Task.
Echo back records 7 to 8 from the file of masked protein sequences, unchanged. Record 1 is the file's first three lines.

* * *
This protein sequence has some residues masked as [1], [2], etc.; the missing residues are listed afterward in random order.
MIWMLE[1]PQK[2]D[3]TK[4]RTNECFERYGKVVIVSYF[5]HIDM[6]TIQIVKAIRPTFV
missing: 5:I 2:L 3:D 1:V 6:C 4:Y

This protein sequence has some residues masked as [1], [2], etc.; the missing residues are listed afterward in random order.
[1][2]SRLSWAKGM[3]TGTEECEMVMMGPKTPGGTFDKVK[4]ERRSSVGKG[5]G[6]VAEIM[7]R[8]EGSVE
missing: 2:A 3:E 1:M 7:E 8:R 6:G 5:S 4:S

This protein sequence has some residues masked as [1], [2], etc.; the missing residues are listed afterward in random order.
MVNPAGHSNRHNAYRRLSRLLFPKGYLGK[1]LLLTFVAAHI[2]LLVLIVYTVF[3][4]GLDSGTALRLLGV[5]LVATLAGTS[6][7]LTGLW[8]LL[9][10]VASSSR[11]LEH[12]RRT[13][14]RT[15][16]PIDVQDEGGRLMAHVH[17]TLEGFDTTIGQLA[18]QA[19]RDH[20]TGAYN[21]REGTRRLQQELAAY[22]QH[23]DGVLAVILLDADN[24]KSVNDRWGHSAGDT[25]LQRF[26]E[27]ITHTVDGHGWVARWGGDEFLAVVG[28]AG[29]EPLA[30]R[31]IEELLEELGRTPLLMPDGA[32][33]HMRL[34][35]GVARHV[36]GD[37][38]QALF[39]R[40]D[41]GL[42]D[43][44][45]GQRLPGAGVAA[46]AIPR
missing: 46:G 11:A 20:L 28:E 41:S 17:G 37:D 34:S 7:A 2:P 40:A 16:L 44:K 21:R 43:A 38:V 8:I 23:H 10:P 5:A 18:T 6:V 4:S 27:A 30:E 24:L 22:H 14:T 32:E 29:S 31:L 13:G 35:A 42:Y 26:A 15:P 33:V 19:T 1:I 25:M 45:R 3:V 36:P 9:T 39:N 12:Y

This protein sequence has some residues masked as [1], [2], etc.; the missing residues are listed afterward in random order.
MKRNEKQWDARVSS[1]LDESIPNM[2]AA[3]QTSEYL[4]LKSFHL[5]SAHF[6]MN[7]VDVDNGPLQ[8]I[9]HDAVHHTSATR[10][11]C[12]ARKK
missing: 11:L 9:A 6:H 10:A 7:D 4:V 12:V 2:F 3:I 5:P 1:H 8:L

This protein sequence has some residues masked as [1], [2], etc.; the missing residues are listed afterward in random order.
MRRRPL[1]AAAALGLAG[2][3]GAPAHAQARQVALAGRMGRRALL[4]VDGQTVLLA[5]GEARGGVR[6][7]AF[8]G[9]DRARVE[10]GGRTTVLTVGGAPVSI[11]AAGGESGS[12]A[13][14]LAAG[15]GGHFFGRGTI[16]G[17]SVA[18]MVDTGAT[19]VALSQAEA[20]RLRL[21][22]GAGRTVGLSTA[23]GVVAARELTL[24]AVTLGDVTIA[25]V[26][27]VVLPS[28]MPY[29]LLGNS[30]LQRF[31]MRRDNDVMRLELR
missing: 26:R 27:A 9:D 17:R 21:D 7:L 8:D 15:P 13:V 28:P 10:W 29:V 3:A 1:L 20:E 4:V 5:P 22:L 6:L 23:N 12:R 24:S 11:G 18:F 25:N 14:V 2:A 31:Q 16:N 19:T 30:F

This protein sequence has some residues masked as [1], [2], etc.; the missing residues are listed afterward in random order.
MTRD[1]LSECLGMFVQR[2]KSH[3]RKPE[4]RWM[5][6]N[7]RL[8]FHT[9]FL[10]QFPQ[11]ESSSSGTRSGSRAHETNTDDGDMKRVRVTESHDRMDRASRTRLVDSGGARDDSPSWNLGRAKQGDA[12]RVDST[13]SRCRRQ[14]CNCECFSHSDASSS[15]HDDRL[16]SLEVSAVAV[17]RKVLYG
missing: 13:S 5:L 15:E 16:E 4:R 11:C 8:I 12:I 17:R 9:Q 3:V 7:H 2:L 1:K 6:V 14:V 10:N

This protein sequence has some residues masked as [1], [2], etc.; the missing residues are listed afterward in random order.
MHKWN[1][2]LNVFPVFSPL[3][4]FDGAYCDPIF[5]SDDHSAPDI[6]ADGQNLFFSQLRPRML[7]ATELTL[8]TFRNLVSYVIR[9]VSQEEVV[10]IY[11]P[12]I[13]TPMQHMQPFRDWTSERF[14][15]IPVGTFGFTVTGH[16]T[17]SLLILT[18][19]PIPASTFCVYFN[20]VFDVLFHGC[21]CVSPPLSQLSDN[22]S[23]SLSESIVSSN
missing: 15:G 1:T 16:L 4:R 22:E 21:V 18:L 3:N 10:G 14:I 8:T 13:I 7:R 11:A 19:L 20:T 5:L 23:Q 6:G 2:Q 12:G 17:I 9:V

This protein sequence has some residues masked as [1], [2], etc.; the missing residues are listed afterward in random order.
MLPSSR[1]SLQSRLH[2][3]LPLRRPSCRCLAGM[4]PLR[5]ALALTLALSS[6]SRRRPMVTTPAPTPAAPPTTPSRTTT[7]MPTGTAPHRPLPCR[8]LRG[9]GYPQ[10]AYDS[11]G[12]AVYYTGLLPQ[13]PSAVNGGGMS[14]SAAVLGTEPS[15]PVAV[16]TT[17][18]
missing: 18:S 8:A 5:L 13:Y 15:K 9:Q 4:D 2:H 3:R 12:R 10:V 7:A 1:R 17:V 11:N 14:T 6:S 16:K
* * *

This protein sequence has some residues masked as [1], [2], etc.; the missing residues are listed afterward in random order.
MHKWN[1][2]LNVFPVFSPL[3][4]FDGAYCDPIF[5]SDDHSAPDI[6]ADGQNLFFSQLRPRML[7]ATELTL[8]TFRNLVSYVIR[9]VSQEEVV[10]IY[11]P[12]I[13]TPMQHMQPFRDWTSERF[14][15]IPVGTFGFTVTGH[16]T[17]SLLILT[18][19]PIPASTFCVYFN[20]VFDVLFHGC[21]CVSPPLSQLSDN[22]S[23]SLSESIVSSN
missing: 15:G 1:T 16:L 4:R 22:E 21:V 18:L 3:N 10:G 14:I 8:T 13:I 7:R 11:A 19:L 20:T 5:L 23:Q 6:G 2:Q 12:G 17:I 9:V

This protein sequence has some residues masked as [1], [2], etc.; the missing residues are listed afterward in random order.
MLPSSR[1]SLQSRLH[2][3]LPLRRPSCRCLAGM[4]PLR[5]ALALTLALSS[6]SRRRPMVTTPAPTPAAPPTTPSRTTT[7]MPTGTAPHRPLPCR[8]LRG[9]GYPQ[10]AYDS[11]G[12]AVYYTGLLPQ[13]PSAVNGGGMS[14]SAAVLGTEPS[15]PVAV[16]TT[17][18]
missing: 18:S 8:A 5:L 13:Y 15:K 9:Q 4:D 2:H 3:R 12:R 10:V 7:A 1:R 17:V 11:N 14:T 6:S 16:K